Poppy death a warning: Tasmanian coroner
The death of a Danish backpacker after he drank opium poppy tea should serve as a warning to others about the dangers of illegal and unpredictable substances, a Tasmanian coroner says.
Jonas Pedersen, from Esbjerg in Denmark, came to Australia for a working holiday in December 2013 and died just three months later on his 26th birthday.
Mr Pederson died after taking poppy heads from opium poppy plantations around Tasmania during a trip in February last year and brewing them into a tea.
Coroner Olivia McTaggart on Thursday ruled Mr Pedersen died from accidental morphine intoxication as a result of drinking the tea.
While she believed he would likely have understood the warning signs it was unclear if he would have known about the differing strengths or types of poppies.
His travelling companion, German backpacker Pablo Kaiser, said Mr Pederson had made the tea several times in their two week trip and “brushed off the inference of `danger’ as if it were of no consequence to him”, Ms McTaggart said.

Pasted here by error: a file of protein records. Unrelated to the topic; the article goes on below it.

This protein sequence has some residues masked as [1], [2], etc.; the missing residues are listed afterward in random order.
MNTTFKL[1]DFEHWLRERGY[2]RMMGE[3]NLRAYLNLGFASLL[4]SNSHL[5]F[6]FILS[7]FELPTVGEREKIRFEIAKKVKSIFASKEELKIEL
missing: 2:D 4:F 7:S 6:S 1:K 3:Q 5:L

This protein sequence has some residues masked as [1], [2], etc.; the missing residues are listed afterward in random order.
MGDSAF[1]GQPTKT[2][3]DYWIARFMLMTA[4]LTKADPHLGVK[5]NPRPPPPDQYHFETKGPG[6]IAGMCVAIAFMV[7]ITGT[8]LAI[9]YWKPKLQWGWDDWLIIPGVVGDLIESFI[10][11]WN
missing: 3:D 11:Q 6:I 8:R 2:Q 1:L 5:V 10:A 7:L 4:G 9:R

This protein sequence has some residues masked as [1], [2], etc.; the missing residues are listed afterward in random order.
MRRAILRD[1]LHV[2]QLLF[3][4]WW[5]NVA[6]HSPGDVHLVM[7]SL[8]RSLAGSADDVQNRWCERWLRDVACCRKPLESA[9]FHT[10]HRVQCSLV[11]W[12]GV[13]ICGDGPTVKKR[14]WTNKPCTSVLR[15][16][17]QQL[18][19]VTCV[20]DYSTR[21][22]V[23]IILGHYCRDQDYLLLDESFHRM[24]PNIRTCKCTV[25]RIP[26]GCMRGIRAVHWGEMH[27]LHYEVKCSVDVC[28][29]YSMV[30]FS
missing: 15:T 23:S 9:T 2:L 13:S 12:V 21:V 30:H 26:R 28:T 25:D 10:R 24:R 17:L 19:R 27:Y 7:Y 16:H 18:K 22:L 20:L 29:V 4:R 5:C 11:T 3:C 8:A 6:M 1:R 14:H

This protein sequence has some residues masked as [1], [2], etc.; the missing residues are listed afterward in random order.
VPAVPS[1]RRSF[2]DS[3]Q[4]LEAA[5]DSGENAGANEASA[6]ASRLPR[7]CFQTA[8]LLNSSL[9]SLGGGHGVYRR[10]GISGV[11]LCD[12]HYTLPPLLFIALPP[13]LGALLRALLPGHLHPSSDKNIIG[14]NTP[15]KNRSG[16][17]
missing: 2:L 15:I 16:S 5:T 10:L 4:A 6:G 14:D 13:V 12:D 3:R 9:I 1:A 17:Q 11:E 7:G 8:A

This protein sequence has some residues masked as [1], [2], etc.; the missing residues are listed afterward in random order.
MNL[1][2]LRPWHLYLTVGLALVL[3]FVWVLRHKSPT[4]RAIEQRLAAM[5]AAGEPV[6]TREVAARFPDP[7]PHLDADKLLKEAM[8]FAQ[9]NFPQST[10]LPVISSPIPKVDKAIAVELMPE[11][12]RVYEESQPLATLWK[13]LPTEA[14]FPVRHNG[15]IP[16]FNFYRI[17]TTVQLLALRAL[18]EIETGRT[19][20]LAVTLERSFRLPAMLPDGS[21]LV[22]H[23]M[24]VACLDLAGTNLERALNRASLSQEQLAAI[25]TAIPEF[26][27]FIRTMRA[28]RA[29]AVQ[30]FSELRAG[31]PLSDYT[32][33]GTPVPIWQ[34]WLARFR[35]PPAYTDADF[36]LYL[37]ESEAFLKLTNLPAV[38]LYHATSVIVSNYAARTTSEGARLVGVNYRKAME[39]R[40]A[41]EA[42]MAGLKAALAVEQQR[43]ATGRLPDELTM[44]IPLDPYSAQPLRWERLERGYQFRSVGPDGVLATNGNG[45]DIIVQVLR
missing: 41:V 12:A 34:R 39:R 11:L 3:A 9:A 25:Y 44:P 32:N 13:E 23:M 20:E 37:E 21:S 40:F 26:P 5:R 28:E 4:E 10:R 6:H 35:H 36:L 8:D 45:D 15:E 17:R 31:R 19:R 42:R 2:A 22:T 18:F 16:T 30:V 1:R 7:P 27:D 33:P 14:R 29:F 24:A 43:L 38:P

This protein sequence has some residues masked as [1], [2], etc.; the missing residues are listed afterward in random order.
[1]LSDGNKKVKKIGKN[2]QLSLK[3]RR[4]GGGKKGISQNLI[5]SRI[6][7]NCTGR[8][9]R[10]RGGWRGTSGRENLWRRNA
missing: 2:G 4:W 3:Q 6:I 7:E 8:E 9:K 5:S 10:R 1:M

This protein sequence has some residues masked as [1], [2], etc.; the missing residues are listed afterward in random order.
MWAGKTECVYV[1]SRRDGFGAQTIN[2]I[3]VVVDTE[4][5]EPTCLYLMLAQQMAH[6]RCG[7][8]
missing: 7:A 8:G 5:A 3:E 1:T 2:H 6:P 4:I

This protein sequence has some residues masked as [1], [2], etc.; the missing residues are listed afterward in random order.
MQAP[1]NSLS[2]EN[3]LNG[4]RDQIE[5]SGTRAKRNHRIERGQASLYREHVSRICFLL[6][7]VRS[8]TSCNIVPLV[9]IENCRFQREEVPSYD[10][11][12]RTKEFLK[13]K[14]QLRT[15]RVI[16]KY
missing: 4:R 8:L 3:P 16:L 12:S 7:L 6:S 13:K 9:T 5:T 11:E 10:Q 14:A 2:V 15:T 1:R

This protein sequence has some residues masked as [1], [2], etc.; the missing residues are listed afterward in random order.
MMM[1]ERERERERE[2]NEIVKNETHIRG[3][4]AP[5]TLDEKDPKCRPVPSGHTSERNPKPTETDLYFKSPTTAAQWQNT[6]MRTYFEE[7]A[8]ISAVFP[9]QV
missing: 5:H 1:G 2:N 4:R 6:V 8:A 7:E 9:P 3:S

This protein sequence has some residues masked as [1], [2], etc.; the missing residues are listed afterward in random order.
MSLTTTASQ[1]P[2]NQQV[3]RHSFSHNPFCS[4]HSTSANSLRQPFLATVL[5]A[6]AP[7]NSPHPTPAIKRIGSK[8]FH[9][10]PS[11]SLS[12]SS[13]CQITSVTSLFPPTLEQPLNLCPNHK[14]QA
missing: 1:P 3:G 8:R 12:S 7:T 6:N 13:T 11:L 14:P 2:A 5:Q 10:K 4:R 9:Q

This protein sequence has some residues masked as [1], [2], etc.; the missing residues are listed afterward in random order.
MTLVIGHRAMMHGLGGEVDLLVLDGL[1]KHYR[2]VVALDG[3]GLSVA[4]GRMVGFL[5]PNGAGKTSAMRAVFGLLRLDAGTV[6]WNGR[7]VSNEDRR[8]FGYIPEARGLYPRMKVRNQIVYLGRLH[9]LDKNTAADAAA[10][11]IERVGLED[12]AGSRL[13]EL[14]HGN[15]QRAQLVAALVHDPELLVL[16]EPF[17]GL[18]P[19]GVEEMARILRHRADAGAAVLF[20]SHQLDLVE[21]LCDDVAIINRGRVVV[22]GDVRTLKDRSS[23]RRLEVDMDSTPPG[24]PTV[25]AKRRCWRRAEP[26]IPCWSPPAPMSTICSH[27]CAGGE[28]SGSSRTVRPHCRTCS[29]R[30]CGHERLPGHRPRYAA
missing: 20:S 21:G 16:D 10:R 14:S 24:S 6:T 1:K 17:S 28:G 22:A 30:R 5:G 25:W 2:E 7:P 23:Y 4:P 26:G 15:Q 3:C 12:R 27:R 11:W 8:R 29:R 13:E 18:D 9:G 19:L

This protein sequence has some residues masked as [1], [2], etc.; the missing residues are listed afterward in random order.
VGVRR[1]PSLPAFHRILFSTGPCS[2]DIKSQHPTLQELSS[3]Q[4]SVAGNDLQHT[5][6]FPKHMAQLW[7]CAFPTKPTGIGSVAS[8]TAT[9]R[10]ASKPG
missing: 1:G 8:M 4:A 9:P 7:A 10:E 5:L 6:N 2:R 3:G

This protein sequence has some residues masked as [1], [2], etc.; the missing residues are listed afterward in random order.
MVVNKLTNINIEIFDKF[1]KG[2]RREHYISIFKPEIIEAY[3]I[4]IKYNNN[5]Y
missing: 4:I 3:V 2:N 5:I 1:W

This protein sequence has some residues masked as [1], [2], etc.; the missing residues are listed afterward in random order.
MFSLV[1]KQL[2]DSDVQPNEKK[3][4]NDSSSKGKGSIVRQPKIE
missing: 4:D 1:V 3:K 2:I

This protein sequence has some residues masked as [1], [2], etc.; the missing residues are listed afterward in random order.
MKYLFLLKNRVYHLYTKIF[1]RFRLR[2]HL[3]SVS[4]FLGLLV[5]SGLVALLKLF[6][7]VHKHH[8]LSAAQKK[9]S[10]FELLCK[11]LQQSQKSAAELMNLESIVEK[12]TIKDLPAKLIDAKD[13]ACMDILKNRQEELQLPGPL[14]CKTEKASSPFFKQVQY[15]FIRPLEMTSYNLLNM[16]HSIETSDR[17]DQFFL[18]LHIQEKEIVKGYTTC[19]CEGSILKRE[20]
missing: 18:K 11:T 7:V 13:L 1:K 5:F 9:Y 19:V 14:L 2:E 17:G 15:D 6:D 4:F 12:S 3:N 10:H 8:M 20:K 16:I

He was unwell on February 16 and told Mr Kaiser he had likely had too much of the tea.
Mr Kaiser found Mr Pedersen dead the following morning.
“His death at a young age is a tragic outcome of his own action,” Ms Taggart said.
She said there had been other deaths in Tasmania involving young people illegally entering opium poppy plantations and extracting substances containing morphine.
“This activity is both illegal and dangerous,” she said.
“The death of Mr Pedersen demonstrates the danger and serves as a warning against engaging in this activity.”